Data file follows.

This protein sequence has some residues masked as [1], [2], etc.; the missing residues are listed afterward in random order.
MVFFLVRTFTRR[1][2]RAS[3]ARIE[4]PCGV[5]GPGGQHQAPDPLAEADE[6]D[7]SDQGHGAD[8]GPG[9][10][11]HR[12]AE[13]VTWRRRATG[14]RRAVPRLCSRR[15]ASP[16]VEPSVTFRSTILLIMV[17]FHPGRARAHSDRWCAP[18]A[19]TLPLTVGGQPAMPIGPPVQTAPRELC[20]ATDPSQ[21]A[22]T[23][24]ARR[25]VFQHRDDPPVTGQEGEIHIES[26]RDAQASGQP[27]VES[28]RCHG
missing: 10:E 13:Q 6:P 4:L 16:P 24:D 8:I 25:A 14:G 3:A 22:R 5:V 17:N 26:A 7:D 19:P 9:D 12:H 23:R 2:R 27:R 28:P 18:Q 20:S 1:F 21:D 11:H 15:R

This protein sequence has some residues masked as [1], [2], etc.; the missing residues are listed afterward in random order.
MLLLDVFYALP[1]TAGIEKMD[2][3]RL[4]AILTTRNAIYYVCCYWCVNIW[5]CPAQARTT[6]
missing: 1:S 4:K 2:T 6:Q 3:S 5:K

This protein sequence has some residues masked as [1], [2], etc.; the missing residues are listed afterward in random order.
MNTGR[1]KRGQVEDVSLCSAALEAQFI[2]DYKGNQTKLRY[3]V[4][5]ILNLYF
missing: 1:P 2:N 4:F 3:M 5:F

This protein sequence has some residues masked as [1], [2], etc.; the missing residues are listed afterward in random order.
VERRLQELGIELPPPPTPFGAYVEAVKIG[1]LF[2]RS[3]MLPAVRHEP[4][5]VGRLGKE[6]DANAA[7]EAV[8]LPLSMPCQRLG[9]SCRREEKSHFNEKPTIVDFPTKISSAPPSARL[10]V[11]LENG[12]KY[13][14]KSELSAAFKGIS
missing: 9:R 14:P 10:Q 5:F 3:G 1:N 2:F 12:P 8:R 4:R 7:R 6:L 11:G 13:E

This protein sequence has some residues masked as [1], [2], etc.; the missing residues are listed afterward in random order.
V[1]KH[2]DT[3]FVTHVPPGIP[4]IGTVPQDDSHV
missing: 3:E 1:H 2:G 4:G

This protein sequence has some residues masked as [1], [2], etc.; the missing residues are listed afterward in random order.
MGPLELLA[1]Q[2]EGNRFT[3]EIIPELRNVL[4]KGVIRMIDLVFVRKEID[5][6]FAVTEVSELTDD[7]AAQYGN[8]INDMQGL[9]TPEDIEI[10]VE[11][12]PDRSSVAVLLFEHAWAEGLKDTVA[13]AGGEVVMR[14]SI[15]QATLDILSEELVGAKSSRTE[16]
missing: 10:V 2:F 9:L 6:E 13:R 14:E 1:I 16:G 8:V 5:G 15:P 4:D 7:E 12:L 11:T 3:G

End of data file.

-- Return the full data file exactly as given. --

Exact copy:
This protein sequence has some residues masked as [1], [2], etc.; the missing residues are listed afterward in random order.
MVFFLVRTFTRR[1][2]RAS[3]ARIE[4]PCGV[5]GPGGQHQAPDPLAEADE[6]D[7]SDQGHGAD[8]GPG[9][10][11]HR[12]AE[13]VTWRRRATG[14]RRAVPRLCSRR[15]ASP[16]VEPSVTFRSTILLIMV[17]FHPGRARAHSDRWCAP[18]A[19]TLPLTVGGQPAMPIGPPVQTAPRELC[20]ATDPSQ[21]A[22]T[23][24]ARR[25]VFQHRDDPPVTGQEGEIHIES[26]RDAQASGQP[27]VES[28]RCHG
missing: 10:E 13:Q 6:P 4:L 16:P 24:D 8:I 25:A 14:G 3:A 22:R 5:V 17:N 26:A 7:D 19:P 9:D 12:H 23:R 2:R 27:R 28:P 18:Q 20:S 1:F 21:D 11:H 15:R

This protein sequence has some residues masked as [1], [2], etc.; the missing residues are listed afterward in random order.
MLLLDVFYALP[1]TAGIEKMD[2][3]RL[4]AILTTRNAIYYVCCYWCVNIW[5]CPAQARTT[6]
missing: 1:S 4:K 2:T 6:Q 3:S 5:K

This protein sequence has some residues masked as [1], [2], etc.; the missing residues are listed afterward in random order.
MNTGR[1]KRGQVEDVSLCSAALEAQFI[2]DYKGNQTKLRY[3]V[4][5]ILNLYF
missing: 1:P 2:N 4:F 3:M 5:F

This protein sequence has some residues masked as [1], [2], etc.; the missing residues are listed afterward in random order.
VERRLQELGIELPPPPTPFGAYVEAVKIG[1]LF[2]RS[3]MLPAVRHEP[4][5]VGRLGKE[6]DANAA[7]EAV[8]LPLSMPCQRLG[9]SCRREEKSHFNEKPTIVDFPTKISSAPPSARL[10]V[11]LENG[12]KY[13][14]KSELSAAFKGIS
missing: 9:R 14:P 10:Q 5:F 3:G 1:N 2:F 12:P 8:R 4:R 7:R 6:L 11:G 13:E

This protein sequence has some residues masked as [1], [2], etc.; the missing residues are listed afterward in random order.
V[1]KH[2]DT[3]FVTHVPPGIP[4]IGTVPQDDSHV
missing: 3:E 1:H 2:G 4:G

This protein sequence has some residues masked as [1], [2], etc.; the missing residues are listed afterward in random order.
MGPLELLA[1]Q[2]EGNRFT[3]EIIPELRNVL[4]KGVIRMIDLVFVRKEID[5][6]FAVTEVSELTDD[7]AAQYGN[8]INDMQGL[9]TPEDIEI[10]VE[11][12]PDRSSVAVLLFEHAWAEGLKDTVA[13]AGGEVVMR[14]SI[15]QATLDILSEELVGAKSSRTE[16]
missing: 10:V 2:F 9:L 6:E 13:R 14:E 1:I 16:G 8:V 5:G 15:P 4:D 7:E 12:L 11:T 3:G